Of course, there are very few clear “stages” in all this. It’s not a tidy evolution or unfolding, phase by phase. It’s organic, it all happens at the same time, interactively and inter-reactively. There isn’t an “oral” stage and then a “written” stage and then “canonization.” It’s all intertwined, recursive. And God keeps acting even as his people listen, respond, screw up, wipe out, try again. So then they retell the story with a layer of insight from their sin and suffering. Things get lost, found, framed and reframed. Rinse, repeat.

This mass of expression arising from Israel’s passionate lovers-quarrel with a God who won’t just leave them alone keeps growing. The mass includes points, counterpoints, faith and doubt, ritual lovers and ritual haters,  people who feel this life is the end-all, people who look beyond. Some think we build the city of God, others say the New Jerusalem will come down out of the sky, straight from God. It’s all there. The mass of stuff (scholars use the oh-so proper word “tradition”) grows like a tree, new layers of wood forming over the old layers, layer on top of layer, except that it’s language, so it’s transparent. All the layers can be seen from the surface, though some are barely visible, all are refracted, reflected, focused or blurred, by the surrounding network of scriptural voices. All voices still speak, even though in concert with other, often contrasting voices. At each point, this mass of expression is in urgent contact with the real IMG_2052crises and needs of ancient Israel and Judah. It is always faithful to convey God’s past actions, but always pertinent to the age in which it is remembered, re-experienced, re-applied, and re-expressed. It’s the past, but the past with a punch.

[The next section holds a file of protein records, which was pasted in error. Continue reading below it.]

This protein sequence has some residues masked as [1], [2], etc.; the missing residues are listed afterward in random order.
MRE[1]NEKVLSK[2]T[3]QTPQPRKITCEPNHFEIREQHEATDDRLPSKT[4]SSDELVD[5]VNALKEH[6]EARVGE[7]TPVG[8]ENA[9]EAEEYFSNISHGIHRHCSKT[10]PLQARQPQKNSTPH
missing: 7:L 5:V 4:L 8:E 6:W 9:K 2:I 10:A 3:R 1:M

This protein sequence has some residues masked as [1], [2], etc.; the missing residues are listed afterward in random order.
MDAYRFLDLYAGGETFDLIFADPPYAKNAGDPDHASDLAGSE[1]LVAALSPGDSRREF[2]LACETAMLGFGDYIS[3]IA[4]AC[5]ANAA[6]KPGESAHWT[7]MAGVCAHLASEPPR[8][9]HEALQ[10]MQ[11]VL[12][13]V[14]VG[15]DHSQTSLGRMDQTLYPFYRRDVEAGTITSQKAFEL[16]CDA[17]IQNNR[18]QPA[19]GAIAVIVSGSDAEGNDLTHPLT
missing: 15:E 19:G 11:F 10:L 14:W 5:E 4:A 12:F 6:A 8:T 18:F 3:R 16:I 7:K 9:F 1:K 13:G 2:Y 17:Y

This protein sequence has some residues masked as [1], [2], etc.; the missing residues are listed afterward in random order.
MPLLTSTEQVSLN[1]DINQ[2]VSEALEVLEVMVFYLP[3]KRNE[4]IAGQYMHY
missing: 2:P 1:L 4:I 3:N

Over time, this mass of material achieved a critical mass. Intuitively, those who reflected on it stopped adding directly to it increasing the mass of the tradition itself, but instead start writing commentary and notes, or pulling excerpts and blending them in self-consciously secondary, derivative compositions, collages of scriptural allusion. The text, by its own trajectory and inner dynamics, attains a place as the touchstone for all thinking about the faith: we call that the “canon.” Canonicity isn’t about councils and votes, excluded or included books. It’s about a mass of expression arising out of a divine-human dialogue over centuries, arriving at a point of maximum capacity to shape faith.